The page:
The Good Wife 7.06-7.08: “Lies/Driven/Restraint” Review

Sudden Transitions

A Television Review by Akash Singh


The Good Wife is undergoing an odd transition in what could be its final season (still no word on that from CBS or from the show runners). Lies and Driven are amongst the stronger episodes of the season for actually focusing on the strengths of Alicia and her burgeoning skills as a bartender but also balancing cases of the week that are at least mildly interesting. That balance of the two has recently become a difficult task for the show to knock out of the park and in a sense it is understandable. The show as the preeminent prestige drama of broadcast network has a plethora of expectations attached to the twenty-two episodes it produces each year. Yet The Good Wife has proven itself in the past on a regular basis, especially with a fifth season that was amongst the top seasons of television that year. That balance, however, cracked in the second half of the sixth season and the show buckled. The strains began to be slightly patched in the seventh season and while the first two episodes here gave me a strong sense of resurgence for the series, Restraint gave me considerable pause. The episode is a solid one but outside of giving Diane yet another case from Dipple that goes against her liberal values and some solid sequence, it starts losing track of its characters to the point where the episode legitimately feels that a romance between Eli and Courtney actually makes any sense.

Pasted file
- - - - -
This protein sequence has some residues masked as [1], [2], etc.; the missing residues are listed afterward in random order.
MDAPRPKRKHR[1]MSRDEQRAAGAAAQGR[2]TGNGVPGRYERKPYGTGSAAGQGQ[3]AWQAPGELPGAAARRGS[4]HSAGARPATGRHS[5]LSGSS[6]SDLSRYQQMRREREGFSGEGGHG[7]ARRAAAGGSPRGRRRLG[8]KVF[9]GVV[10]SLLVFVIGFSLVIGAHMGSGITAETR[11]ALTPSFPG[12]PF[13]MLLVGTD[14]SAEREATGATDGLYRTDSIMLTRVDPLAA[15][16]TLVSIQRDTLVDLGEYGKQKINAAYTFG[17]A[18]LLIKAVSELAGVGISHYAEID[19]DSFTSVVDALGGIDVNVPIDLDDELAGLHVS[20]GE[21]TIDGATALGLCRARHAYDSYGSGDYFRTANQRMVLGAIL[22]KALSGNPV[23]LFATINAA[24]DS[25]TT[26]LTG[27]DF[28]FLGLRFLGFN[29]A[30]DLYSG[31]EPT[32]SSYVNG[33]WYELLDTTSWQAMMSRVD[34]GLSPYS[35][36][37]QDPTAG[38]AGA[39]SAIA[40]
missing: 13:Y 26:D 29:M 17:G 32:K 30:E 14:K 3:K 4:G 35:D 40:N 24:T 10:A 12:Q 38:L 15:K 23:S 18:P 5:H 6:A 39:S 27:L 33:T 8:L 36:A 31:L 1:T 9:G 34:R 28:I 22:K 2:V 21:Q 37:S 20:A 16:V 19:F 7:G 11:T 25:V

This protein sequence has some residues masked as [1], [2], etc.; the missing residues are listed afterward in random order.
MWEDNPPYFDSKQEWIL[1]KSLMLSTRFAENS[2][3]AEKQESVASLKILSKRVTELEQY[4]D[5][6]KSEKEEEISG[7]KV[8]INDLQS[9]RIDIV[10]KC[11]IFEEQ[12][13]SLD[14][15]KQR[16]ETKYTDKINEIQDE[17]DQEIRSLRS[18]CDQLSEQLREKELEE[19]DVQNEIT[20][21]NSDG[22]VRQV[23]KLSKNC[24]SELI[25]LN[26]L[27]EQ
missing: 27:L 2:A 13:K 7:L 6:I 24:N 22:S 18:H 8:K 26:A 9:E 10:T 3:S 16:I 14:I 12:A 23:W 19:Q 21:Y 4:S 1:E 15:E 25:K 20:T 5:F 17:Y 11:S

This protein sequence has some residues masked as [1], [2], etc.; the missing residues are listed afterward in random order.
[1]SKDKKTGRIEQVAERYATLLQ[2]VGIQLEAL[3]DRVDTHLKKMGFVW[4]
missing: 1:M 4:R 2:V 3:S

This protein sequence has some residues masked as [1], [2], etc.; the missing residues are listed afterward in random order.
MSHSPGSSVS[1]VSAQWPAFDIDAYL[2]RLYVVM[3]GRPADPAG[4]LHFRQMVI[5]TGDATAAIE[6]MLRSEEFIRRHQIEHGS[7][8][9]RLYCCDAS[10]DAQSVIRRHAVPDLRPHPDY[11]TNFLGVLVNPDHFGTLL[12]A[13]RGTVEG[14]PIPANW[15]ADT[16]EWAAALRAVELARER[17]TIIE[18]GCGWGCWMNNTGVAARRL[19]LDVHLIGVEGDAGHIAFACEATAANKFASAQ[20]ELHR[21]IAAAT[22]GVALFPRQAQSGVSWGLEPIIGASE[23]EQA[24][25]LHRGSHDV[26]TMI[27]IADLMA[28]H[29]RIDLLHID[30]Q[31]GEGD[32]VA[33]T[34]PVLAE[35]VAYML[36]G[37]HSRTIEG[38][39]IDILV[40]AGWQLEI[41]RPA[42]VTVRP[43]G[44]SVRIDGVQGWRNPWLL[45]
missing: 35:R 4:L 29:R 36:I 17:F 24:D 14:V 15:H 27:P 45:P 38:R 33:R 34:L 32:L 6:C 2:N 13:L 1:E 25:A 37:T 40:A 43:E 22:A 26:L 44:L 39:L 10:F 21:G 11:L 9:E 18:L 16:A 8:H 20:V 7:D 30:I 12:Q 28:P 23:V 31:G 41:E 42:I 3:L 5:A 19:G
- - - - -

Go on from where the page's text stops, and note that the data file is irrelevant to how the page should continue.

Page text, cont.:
One of the stronger recurring cases of The Good Wife has been the NSA. The writing around it has been smarter than a plethora of the media coverage on the federal surveillance apparatus. The cases here covering the federal contracts with this massive apparatus isn’t the most intriguing handling of it, but it is a solid fashion that ties in many moving parts centered around the questions of authority and the lies it feels free to tell. Lies comes back around to Peter Florrick and in doing so revisits one of the greater lies Alicia had to tell from an authority figure for whom the truth was objective in what it could garner him in his political position. The election fraud in favor of Alicia was real, except it was done from a completely unexpected yet utterly unsurprising source. Peter Florrick has never really gone away from his days of corruption at the State’s Attorney’s office, but his act being cleaned up had been something of a difficult pill to entirely swallow. Cheating in an election because he wanted to avoid looking bad just in case Alicia lost is the precisely the sort of thing one tries to avoid in a presidential campaign. I’m not quite sure how this is going to come back since it was nonexistent in the subsequent episodes, but it seems like Chekhov’s device to bring Peter’s campaign to a screeching halt.